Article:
On Friday I Forgot My Ice Vest
Southern summer, hot and humid, mid 90s for highs, mid to high 70s when I ride, and the air feels like you could carve it with a knife.
After hearing my story of my minor adventures with Bingo during my homework ride, Debbie decided on Wednesday that it was time for a lesson in the 2nd ring. Of course Bingo behaved about going through the gate, Debbie, lead mare of lead mares, had told him to go through it. I did have to raise my right leg high to avoid hitting the gatepost, but he did not balk. Yeah, success!
This time Bingo gave me a much better ride. He remembered all my aids and mostly obeyed them within reasonable time. I had made one change to the shimming of my pad, I took out one of the bridging shims and put in the shoulder shims which reach back far enough to fill in the lowest part of his back underneath it. Debbie noticed a difference when she girthed him up, but Bingo did not seem to mind it at all. I changed the shims to see if it would make any difference to my lower legs which I have been carrying too far back. Debbie did not get after my legs like usual, and she told me that she did see my heels coming down further, but it was hard to see since I was riding with my stirrups home.
One big difference with Bingo was in the leg-yield. Before he had crossed his front legs properly but did not really cross his hind legs. This time Debbie said that Bingo started crossing his hind legs even though I did not get into a half-seat. The way I had set up the shims, with the long front shim underneath and the bridging shim over it in front and sticking out in back, better followed the line of his back where it rapidly swoops up from right behind the saddle. Bingo may have crossed his hind legs better because I gave his back more room for movement and reduced the effect of my weight on his back. Little changes in tack can often bring about big improvements, horses tend to be very picky about what goes on their bodies.
All was not smooth sailing though. Bingo seemed uncertain about how to do the turns in place at first, though he did improve by the third step. He was fine with contact on the bradoon rein, and I did not have to tweak the curb rein except the first halt or two. Basically Bingo was cooperative, for him, and reasonably obedient.
Friday I forgot my ice vest and I did not realize it until half-way through my ride. I got to ride in the main ring, and I went in full of confidence. However Bingo was “stickier”, his responses were not as generous, and he “forgot” my alternating bradoon reins aid for the halt. Thinking back about my ride it is obvious to me that my body did not work as well in the heat as it does when I wear the ice vest, and I think Bingo was reacting to that. I schooled him at the halt, at least he understood my alternating reins somewhat, and he did not get too irritated at me when I prevented him from plowing his way to his preferred place in the ring, pressing his breast up against the gate. He was not as generous with extending his stride at the walk and I had to keep on using my lower leg to get even a little extension.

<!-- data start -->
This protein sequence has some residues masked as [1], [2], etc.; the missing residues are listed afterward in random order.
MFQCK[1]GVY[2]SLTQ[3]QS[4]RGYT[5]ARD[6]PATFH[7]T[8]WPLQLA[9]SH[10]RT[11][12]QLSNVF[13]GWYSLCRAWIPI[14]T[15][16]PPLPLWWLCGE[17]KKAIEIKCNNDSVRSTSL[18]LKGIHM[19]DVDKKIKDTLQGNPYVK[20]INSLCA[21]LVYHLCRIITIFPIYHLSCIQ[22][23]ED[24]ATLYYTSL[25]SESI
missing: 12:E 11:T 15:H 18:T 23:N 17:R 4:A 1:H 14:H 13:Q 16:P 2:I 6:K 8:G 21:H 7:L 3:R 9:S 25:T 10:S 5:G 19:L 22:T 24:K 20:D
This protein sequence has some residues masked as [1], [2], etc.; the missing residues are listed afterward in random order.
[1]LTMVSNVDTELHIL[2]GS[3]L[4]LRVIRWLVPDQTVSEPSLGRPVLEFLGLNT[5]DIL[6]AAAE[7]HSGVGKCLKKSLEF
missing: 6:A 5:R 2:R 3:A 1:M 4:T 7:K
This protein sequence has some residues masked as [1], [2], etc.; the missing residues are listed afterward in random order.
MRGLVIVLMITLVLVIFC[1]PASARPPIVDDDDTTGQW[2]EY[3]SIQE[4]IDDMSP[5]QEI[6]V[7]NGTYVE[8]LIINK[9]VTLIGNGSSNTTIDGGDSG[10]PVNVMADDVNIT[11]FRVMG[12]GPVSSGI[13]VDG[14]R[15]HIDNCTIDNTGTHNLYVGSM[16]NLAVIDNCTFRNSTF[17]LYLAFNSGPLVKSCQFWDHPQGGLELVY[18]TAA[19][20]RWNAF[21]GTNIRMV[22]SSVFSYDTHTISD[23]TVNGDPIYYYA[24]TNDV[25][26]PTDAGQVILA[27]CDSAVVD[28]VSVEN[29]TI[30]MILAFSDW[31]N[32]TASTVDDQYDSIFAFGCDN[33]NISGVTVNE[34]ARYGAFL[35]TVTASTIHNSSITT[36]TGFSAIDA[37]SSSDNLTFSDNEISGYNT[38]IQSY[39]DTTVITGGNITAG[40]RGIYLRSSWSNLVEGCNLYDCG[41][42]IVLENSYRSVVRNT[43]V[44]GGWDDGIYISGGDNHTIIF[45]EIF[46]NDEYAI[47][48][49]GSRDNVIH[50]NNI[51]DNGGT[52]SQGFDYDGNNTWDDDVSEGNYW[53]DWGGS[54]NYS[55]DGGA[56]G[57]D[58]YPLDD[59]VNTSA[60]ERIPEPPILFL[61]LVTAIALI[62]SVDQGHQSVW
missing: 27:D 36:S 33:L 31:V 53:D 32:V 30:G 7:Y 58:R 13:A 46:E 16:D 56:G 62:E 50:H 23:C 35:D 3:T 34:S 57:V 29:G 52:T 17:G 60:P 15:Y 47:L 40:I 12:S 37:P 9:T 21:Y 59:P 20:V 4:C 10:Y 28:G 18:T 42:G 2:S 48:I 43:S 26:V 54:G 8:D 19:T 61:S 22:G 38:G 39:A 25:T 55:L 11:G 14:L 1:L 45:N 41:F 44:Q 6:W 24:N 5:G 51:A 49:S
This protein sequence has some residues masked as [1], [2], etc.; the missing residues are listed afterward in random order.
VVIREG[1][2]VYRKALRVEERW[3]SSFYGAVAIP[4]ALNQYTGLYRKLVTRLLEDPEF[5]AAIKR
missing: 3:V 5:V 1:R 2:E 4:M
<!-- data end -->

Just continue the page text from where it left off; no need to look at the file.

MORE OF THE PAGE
By half-way through my ride I was sweating heavily and I was very glad I was wearing my coolest riding clothes. I notice a difference in how well I react to the heat when I ride in my Flow Rise Kerrit tights compared to the Kerrits Ice Flow tights, the Kerrits Flow Rise tights are definitely cooler, my sweat evaporates better, and since I have the Rider Grips on my saddle I have solved the problems I had with sliding around the saddle when I use the Flow Rise tights. However I would have ridden Bingo much better if I had remembered my ice vest!
Horses notice the littlest things with our riding. My experience on Friday was a good reminder that when I suddenly have problems with a horse I should check MYSELF first, to see if my body is working as well as it normally does. Bingo was reacting to the worsening of my MS symptoms from the heat, my worsening balance, my greater in-coordination, and my shifting position in the saddle. Bingo just ignored my worsening signals at first and took a little advantage of my problems, but he was not mean about it in any way. If Bingo had any generosity in his disposition when young it was thoroughly squashed by inferior training and even worse riding, so I cannot assume ever that he will respond generously to my aids. I take comfort in the fact that while Bingo was not happy with my riding he did not decide to show me that I know nothing at all about riding or horses, something that several horses in my life have been all too happy to show me no matter how much experience I have. He did not respond generously, it was my fault, and I rewarded him for his cooperation even though it was not as good as during previous rides.
Next week I will make sure to remember my ice vest!
Have a great ride!